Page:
St. Mary Magdalene relic tour of California drawing thousands

By Marianne Medlin

Share |
Increase font size Decrease font size

The reliquary containing the tibia of St. Mary Magdalene

A tour of St. Mary Magdalene’s relics through parishes in California is drawing “thousands” of people, many of whom are moved with great emotion during their visit, according to organizer Paula Lawlor.

The month long tour – which began in Oakland on Feb. 14 and concludes in San Diego on March 14 – displays a leg bone fragment of St. Mary Magdalene. According to the Bible, the saint was the first to witness and announce the resurrection of Christ. For more than 700 years, the relic has been housed in a cave in southern France, where St. Mary Magdalene is believed to have spent the final three decades of her life.

“Relics remind us that the saint was a real person like you and me, made up of skin and bones,” Lawlor told EWTN News on March 9. She explained that St. Mary Magdalene “is a saint that many people feel close to because she was like the rest of us, she was a sinner, so people feel comfortable with her.”

Lawlor – a member of St. James Parish in Del Mar, San Diego County – said that thousands of people have come to venerate the relic at local parishes, and generally respond with “excitement, joy, very much emotion” and “tears.”

“Mary Magdalene gives people the gift of tears. People don't know why they are crying, but they are crying,” she said. “Tears is what she shed when she first encountered Jesus at the house of Simon as her heart was converting.”

The relics have made stops in February in northern California cities such as Oakland, San Francisco, San Jose, Berkeley and Santa Clara, and moved on to southern California cities – including Los Angeles, West Hollywood and San Diego – during the March portion of the tour.

Lawlor said the tour came about after she experienced a personal miracle while visiting the relics in  Sainte Baume, France in the summer of 2009.

While visiting a friend, Lawlor stumbled upon the location of the relics by accident, yet decided to enter the cave and offer a personal intention to St. Mary Magdalene. Lawlor said the very next day, her private prayer was answered in full.

“I couldn't believe it at first,” she said. “I knew it had to do with her intercession.”

“I had a true desire that all people could experience for themselves what I had experienced,” Lawlor said. “I started to think about the possibility of bringing the relic to California because so many more people could be touched by her presence, people who would never be able to travel to her cave.”

In June 2010, she wrote to all 11 California Bishops, “asking if they would write a letter of invitation to the bishop in France, Bishop Dominique Rey, inviting the relic to be venerated in their respective diocese.”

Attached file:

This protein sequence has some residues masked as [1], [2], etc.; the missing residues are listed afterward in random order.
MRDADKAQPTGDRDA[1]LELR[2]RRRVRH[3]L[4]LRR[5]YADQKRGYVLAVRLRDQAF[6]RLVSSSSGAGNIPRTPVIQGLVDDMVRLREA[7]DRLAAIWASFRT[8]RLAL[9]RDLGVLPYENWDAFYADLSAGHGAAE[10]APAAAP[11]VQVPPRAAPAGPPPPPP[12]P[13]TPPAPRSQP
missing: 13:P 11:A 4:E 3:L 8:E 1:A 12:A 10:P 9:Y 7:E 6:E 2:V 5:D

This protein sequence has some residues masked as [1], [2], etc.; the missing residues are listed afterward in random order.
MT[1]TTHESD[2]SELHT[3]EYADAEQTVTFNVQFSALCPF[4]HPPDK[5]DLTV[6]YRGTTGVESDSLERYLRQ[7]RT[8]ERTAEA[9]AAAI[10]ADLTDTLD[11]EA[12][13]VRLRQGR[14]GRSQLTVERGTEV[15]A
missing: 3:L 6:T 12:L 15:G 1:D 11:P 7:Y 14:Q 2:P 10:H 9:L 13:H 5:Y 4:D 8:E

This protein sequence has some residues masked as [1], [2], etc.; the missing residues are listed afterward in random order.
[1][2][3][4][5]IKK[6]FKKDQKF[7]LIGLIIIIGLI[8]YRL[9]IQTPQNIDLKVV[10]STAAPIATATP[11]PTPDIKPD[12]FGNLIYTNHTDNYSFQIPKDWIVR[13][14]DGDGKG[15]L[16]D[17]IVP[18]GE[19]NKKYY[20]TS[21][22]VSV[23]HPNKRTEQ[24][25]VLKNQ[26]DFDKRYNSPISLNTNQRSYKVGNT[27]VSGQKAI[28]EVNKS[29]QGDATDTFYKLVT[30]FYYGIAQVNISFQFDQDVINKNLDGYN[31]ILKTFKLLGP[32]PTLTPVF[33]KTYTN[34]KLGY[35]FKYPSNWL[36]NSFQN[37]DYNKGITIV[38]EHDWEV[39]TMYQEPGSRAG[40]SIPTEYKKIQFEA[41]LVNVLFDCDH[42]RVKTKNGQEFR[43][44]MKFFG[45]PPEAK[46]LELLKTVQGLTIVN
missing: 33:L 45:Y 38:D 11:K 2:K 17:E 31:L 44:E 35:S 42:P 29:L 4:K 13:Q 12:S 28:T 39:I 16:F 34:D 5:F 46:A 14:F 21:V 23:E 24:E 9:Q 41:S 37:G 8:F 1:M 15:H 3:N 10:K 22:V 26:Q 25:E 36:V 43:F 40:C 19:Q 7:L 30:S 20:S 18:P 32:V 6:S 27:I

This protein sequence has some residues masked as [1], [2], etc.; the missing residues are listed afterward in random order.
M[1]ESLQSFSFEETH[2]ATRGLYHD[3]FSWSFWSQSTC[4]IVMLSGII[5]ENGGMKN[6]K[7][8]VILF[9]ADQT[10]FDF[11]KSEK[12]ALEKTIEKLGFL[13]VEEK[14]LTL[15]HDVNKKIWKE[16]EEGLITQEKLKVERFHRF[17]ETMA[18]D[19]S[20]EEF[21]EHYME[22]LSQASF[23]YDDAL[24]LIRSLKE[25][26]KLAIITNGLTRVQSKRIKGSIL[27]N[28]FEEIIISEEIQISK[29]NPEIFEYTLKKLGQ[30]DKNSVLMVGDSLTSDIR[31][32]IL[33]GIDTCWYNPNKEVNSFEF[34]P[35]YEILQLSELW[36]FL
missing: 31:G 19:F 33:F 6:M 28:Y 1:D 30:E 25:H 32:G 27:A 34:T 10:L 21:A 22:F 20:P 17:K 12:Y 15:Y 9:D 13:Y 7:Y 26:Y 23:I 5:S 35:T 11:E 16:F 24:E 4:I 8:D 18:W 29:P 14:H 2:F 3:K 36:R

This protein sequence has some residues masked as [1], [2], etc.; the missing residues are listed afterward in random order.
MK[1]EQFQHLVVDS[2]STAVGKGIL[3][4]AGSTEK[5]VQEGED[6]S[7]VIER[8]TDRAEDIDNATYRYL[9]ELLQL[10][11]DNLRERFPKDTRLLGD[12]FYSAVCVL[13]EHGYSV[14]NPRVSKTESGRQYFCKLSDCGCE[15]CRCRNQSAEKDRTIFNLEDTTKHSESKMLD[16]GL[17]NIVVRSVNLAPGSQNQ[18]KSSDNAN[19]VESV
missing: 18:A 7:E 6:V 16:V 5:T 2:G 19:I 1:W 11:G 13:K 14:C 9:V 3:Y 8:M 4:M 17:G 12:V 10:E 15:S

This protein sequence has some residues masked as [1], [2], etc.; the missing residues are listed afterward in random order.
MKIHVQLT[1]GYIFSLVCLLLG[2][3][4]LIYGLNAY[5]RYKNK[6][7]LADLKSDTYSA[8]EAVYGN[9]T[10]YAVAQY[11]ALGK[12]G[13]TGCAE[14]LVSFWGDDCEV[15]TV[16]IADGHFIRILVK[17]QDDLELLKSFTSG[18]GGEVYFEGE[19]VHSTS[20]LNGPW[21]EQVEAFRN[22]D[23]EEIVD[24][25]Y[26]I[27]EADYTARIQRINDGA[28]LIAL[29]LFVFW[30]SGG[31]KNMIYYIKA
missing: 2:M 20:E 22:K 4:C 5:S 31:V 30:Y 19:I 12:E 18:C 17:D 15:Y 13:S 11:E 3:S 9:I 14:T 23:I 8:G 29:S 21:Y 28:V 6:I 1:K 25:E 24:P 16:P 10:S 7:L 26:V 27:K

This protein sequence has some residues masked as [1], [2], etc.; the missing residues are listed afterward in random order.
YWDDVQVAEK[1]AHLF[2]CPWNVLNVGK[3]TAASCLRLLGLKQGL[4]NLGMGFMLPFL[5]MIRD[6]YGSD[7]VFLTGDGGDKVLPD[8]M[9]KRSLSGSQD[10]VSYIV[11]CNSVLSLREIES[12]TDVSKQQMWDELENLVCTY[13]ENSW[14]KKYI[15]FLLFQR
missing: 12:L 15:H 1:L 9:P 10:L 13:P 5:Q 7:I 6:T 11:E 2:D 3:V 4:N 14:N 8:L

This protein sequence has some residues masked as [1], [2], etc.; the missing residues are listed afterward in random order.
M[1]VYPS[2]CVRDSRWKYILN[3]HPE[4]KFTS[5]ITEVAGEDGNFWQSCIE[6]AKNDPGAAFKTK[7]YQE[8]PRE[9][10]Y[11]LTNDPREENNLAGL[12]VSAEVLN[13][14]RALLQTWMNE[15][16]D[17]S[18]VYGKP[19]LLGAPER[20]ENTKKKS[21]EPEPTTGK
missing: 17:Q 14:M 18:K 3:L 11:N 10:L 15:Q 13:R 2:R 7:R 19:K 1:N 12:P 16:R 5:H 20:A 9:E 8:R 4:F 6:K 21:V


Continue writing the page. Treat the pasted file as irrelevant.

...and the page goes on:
Within weeks, Lawlor got an e-mail from Bishop Rey stating that he had received all the bishops' letters and that she could organize a tour with the relic visiting California for one month on the condition that the Dominican's accompanied the relic, “because they have been guarding the relic since the 1200's,” she explained. Lawlor received official permission for the tour in November of 2010 and immediately began preparations for this year's event.

Lawlor said that ultimately, her prayer is “that all people could experience their own miracle through the intercession of St. Mary Magdalene.”

“I believe this is what she herself wanted to do and I am merely the instrument,” she said. “It is incredible to me that I may have been chosen for this role, because before I went to her cave in 2009, I had no special devotion to her – I really never thought about her.”

The organizer called St. Mary Magdalene a “saint of mercy, because of the mercy that was given to her,” as well as a “saint of conversion,” who “will help people turn their life towards God as she did.”

Lawlor noted the importance of Catholics venerating relics, saying the act encourages “us to meditate on the holiness of the saint's life, as they were wonderful examples to all people when they were living.”

“Because of their example they attracted people to follow them in their service to others and their faith-filled life,” she said. “Just as God's work was done through the lives of the saints, so does his work continue after their death.”

“Just as we are drawn closer to God through holy people, those holy people – even through their remains – inspire others to come closer to God even after their deaths.”

Share |
Increase font size Decrease font size